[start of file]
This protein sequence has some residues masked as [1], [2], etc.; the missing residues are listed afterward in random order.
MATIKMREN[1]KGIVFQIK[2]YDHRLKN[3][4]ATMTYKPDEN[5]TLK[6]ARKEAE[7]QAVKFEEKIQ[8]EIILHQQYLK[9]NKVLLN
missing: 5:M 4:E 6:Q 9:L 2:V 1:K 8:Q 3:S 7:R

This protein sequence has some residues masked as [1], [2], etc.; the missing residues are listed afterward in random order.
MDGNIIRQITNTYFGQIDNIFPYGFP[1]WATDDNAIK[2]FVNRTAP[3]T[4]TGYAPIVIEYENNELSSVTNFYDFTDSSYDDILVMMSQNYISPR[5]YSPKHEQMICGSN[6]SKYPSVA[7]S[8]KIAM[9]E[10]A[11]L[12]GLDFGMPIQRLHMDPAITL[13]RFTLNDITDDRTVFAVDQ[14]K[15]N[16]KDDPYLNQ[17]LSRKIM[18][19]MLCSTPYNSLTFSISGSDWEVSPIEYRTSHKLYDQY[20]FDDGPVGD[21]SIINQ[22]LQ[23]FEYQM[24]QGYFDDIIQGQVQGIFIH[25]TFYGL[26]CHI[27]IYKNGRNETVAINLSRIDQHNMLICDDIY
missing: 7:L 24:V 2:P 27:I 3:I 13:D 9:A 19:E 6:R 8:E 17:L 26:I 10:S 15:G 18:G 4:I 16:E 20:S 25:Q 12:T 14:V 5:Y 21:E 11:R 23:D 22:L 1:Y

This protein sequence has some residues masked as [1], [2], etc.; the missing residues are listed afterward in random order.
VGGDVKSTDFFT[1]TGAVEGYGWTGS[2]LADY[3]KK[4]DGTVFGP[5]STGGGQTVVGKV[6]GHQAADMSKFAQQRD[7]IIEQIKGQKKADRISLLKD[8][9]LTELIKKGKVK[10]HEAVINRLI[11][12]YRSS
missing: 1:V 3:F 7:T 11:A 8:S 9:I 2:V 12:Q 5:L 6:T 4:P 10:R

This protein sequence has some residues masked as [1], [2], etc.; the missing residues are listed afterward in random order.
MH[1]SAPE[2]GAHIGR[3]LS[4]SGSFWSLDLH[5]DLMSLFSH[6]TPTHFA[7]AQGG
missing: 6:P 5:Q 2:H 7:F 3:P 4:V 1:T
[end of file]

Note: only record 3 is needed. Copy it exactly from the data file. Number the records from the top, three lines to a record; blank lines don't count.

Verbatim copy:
This protein sequence has some residues masked as [1], [2], etc.; the missing residues are listed afterward in random order.
VGGDVKSTDFFT[1]TGAVEGYGWTGS[2]LADY[3]KK[4]DGTVFGP[5]STGGGQTVVGKV[6]GHQAADMSKFAQQRD[7]IIEQIKGQKKADRISLLKD[8][9]LTELIKKGKVK[10]HEAVINRLI[11][12]YRSS
missing: 1:V 3:F 7:T 11:A 8:S 9:I 2:V 12:Q 5:L 6:T 4:P 10:R